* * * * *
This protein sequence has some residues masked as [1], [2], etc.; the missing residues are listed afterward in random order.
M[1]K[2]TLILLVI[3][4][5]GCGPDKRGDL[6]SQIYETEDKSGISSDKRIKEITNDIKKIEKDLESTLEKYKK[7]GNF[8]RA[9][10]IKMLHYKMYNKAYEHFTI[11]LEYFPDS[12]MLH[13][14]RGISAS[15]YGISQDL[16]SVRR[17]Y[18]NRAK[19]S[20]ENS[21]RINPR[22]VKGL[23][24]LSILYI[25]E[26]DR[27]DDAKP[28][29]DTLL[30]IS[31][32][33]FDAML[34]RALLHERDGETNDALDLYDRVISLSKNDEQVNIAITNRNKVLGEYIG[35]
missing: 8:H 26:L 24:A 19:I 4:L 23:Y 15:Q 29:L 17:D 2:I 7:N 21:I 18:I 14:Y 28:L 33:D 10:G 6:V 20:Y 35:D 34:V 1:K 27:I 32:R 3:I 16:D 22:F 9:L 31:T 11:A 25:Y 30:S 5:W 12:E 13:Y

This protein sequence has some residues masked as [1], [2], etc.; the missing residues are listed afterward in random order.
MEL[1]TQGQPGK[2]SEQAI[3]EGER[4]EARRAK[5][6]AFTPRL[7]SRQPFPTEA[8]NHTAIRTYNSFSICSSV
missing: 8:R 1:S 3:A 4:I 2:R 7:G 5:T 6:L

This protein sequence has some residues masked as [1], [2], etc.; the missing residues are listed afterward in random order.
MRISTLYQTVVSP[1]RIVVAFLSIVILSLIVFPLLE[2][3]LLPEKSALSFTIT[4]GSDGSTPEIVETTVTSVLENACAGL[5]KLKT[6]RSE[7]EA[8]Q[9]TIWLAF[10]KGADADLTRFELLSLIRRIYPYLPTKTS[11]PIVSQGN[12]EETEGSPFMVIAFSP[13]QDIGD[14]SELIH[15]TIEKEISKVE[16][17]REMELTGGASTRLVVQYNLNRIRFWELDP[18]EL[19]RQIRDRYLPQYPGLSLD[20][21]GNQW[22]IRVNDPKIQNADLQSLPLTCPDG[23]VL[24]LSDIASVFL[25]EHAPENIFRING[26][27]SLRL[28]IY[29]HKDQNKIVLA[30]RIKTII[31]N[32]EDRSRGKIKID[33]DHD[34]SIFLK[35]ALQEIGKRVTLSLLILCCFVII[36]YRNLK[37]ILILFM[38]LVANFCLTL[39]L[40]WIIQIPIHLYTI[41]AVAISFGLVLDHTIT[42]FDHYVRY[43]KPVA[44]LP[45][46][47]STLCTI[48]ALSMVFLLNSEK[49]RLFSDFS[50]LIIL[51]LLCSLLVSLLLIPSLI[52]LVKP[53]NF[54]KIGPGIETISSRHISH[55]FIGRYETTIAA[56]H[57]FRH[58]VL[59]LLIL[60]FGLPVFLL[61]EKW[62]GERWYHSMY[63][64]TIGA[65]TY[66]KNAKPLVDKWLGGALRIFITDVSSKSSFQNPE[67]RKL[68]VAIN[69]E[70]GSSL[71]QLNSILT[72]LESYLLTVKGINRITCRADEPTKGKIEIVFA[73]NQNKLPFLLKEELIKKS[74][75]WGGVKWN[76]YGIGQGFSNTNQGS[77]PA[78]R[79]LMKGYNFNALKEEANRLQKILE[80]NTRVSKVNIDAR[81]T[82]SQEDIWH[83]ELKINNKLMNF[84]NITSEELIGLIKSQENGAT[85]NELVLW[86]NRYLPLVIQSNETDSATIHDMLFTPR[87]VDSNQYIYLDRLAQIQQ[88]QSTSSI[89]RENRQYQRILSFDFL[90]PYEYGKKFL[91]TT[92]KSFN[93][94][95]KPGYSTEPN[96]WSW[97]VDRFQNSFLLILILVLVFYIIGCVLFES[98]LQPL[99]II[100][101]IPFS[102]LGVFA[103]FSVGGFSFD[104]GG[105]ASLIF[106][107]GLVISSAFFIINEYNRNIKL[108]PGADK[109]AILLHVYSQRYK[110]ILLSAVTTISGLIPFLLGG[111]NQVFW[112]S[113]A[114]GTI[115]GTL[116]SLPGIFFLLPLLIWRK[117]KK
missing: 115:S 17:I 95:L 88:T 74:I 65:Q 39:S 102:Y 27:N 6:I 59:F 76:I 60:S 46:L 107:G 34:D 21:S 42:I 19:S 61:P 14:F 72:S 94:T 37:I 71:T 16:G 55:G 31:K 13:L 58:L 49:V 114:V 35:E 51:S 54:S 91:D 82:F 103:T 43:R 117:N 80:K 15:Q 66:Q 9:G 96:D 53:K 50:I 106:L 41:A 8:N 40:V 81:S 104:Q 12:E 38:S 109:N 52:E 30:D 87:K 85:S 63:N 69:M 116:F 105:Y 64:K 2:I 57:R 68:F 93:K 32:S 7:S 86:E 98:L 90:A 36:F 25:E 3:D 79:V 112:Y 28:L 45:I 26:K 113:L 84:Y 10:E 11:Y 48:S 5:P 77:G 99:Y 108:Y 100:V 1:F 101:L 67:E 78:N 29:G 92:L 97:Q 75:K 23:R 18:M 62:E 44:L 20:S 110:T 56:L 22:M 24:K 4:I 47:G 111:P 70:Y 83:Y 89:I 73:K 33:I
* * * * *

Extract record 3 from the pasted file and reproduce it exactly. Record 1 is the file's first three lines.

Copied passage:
This protein sequence has some residues masked as [1], [2], etc.; the missing residues are listed afterward in random order.
MRISTLYQTVVSP[1]RIVVAFLSIVILSLIVFPLLE[2][3]LLPEKSALSFTIT[4]GSDGSTPEIVETTVTSVLENACAGL[5]KLKT[6]RSE[7]EA[8]Q[9]TIWLAF[10]KGADADLTRFELLSLIRRIYPYLPTKTS[11]PIVSQGN[12]EETEGSPFMVIAFSP[13]QDIGD[14]SELIH[15]TIEKEISKVE[16][17]REMELTGGASTRLVVQYNLNRIRFWELDP[18]EL[19]RQIRDRYLPQYPGLSLD[20][21]GNQW[22]IRVNDPKIQNADLQSLPLTCPDG[23]VL[24]LSDIASVFL[25]EHAPENIFRING[26][27]SLRL[28]IY[29]HKDQNKIVLA[30]RIKTII[31]N[32]EDRSRGKIKID[33]DHD[34]SIFLK[35]ALQEIGKRVTLSLLILCCFVII[36]YRNLK[37]ILILFM[38]LVANFCLTL[39]L[40]WIIQIPIHLYTI[41]AVAISFGLVLDHTIT[42]FDHYVRY[43]KPVA[44]LP[45][46][47]STLCTI[48]ALSMVFLLNSEK[49]RLFSDFS[50]LIIL[51]LLCSLLVSLLLIPSLI[52]LVKP[53]NF[54]KIGPGIETISSRHISH[55]FIGRYETTIAA[56]H[57]FRH[58]VL[59]LLIL[60]FGLPVFLL[61]EKW[62]GERWYHSMY[63][64]TIGA[65]TY[66]KNAKPLVDKWLGGALRIFITDVSSKSSFQNPE[67]RKL[68]VAIN[69]E[70]GSSL[71]QLNSILT[72]LESYLLTVKGINRITCRADEPTKGKIEIVFA[73]NQNKLPFLLKEELIKKS[74][75]WGGVKWN[76]YGIGQGFSNTNQGS[77]PA[78]R[79]LMKGYNFNALKEEANRLQKILE[80]NTRVSKVNIDAR[81]T[82]SQEDIWH[83]ELKINNKLMNF[84]NITSEELIGLIKSQENGAT[85]NELVLW[86]NRYLPLVIQSNETDSATIHDMLFTPR[87]VDSNQYIYLDRLAQIQQ[88]QSTSSI[89]RENRQYQRILSFDFL[90]PYEYGKKFL[91]TT[92]KSFN[93][94][95]KPGYSTEPN[96]WSW[97]VDRFQNSFLLILILVLVFYIIGCVLFES[98]LQPL[99]II[100][101]IPFS[102]LGVFA[103]FSVGGFSFD[104]GG[105]ASLIF[106][107]GLVISSAFFIINEYNRNIKL[108]PGADK[109]AILLHVYSQRYK[110]ILLSAVTTISGLIPFLLGG[111]NQVFW[112]S[113]A[114]GTI[115]GTL[116]SLPGIFFLLPLLIWRK[117]KK
missing: 115:S 17:I 95:L 88:T 74:I 65:Q 39:S 102:Y 27:N 6:I 59:F 76:I 60:S 46:L 107:G 34:D 21:S 42:I 19:S 61:P 14:F 72:S 94:T 37:I 71:T 16:G 55:G 31:K 13:L 58:L 49:V 114:V 35:E 51:S 54:S 91:D 82:F 103:T 43:R 117:N 80:K 15:Q 66:Q 9:G 96:D 53:K 50:I 106:L 41:A 8:N 40:V 81:S 104:Q 12:E 38:S 109:N 52:E 30:D 87:K 85:S 63:N 69:M 116:F 105:Y 64:K 2:I 57:R 68:F 93:K 32:S 7:S 86:E 98:L 90:A 36:F 25:E 3:D 79:V 112:Y 28:L 45:I 26:K 113:L 84:Y 10:E 11:Y 48:S 5:P 77:G 99:Y 108:Y 100:V 1:F 101:L 67:E 78:N 29:G 92:L 97:Q 75:K 23:R 18:M 62:E 44:L 20:S 110:T 56:L 22:M 24:K 4:I 47:G 111:P 70:Y 83:Y 89:I 73:K 33:I